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Barry's writing has a brutal, desolate honesty to it; his observations are, for me anyway, uncomfortable at times. Whilst the writing shows flashes of brilliance, there is little joy in this book, rather an unflinching view of our fragility as human beings. It has the tone almost of Cèline.

The story unfolds in the ferry terminal of Algeciras; two old Irish drug smugglers, Maurice and Charlie, await the appearance of Dilly, Maurice’s "missing" daughter, who is traveling that night between Algeciras and Tangier. As they wait they drink and reminisce and we learn about these partners in crime who are intimate friends and were also part of a ménage à trois.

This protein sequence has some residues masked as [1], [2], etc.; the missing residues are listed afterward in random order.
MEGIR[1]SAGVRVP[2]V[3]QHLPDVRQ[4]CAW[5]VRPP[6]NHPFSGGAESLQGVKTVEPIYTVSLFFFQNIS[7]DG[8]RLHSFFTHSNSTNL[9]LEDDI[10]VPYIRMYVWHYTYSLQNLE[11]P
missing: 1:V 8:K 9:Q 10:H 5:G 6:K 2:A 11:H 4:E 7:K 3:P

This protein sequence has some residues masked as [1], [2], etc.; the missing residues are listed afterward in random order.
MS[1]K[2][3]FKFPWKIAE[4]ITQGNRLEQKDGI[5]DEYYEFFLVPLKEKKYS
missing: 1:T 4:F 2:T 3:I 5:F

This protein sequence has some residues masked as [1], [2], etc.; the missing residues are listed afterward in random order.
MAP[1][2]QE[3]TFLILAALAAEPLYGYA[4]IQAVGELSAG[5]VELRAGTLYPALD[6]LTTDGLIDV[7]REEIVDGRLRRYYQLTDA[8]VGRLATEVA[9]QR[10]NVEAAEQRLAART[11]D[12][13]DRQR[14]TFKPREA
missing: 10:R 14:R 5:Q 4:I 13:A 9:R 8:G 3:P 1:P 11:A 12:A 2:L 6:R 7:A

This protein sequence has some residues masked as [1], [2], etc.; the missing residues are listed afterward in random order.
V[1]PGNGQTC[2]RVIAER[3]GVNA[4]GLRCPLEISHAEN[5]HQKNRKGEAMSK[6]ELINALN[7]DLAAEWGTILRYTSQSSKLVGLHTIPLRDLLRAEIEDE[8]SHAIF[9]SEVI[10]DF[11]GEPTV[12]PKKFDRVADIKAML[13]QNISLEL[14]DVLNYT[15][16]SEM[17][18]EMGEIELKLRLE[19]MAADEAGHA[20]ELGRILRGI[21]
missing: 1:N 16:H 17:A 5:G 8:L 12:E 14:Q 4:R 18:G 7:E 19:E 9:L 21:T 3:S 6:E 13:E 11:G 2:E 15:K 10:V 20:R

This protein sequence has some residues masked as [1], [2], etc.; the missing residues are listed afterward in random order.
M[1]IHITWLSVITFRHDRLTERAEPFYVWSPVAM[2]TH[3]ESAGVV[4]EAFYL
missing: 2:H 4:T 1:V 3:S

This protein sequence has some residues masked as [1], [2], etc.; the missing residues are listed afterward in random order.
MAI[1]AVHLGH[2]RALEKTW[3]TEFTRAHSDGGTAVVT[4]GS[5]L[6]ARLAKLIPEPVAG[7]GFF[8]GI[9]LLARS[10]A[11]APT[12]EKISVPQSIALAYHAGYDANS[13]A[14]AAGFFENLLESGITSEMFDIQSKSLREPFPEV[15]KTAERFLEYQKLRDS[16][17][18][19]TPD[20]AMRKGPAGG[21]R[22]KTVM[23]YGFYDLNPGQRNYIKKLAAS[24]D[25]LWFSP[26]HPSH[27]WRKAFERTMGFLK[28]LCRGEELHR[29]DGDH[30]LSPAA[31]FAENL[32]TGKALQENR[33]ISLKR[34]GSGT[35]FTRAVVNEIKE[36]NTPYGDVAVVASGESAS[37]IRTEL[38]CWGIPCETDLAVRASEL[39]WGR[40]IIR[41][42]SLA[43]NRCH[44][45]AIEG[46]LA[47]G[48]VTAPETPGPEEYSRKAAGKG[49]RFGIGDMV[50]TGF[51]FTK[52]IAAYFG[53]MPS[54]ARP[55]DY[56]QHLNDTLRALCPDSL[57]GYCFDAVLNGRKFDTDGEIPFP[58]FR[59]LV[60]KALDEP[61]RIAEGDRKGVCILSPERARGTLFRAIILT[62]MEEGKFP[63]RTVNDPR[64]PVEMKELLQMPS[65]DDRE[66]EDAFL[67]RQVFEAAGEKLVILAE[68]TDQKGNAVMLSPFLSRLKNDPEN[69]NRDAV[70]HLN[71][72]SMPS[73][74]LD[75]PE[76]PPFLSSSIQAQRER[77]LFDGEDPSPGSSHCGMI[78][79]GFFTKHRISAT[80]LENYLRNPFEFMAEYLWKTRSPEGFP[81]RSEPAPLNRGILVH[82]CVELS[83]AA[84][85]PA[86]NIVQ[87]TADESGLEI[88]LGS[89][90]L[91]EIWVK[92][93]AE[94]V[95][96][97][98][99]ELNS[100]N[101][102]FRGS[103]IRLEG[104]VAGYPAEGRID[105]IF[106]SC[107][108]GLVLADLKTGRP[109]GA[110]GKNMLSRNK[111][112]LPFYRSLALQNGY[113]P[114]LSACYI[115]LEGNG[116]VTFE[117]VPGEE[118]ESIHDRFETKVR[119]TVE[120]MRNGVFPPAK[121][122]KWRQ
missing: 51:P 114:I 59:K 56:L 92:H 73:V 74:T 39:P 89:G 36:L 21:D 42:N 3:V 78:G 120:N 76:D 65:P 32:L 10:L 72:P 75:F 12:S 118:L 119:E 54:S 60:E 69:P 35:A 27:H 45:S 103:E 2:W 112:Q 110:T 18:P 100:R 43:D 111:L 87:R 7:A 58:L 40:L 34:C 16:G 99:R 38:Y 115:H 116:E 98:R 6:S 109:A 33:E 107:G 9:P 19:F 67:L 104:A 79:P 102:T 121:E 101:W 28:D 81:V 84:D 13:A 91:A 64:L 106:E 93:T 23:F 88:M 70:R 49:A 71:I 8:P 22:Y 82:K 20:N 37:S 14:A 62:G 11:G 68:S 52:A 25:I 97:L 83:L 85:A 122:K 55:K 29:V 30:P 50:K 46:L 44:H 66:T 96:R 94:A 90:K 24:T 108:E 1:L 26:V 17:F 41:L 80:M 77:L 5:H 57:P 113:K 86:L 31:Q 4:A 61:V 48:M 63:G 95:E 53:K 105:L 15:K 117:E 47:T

Some quotes which hopefully give a flavour of the writing...

"The Irishmen look out blithely at the faces that pass in a blur of the seven distractions - love, grief, pain, sentimentality, avarice, lust, want-of-death"

"We come into the world on the tip of a scream and the wave of our poor mothers' roaring".

"He will never lose the feeling of the love they had together, or the nausea of its absence".
 
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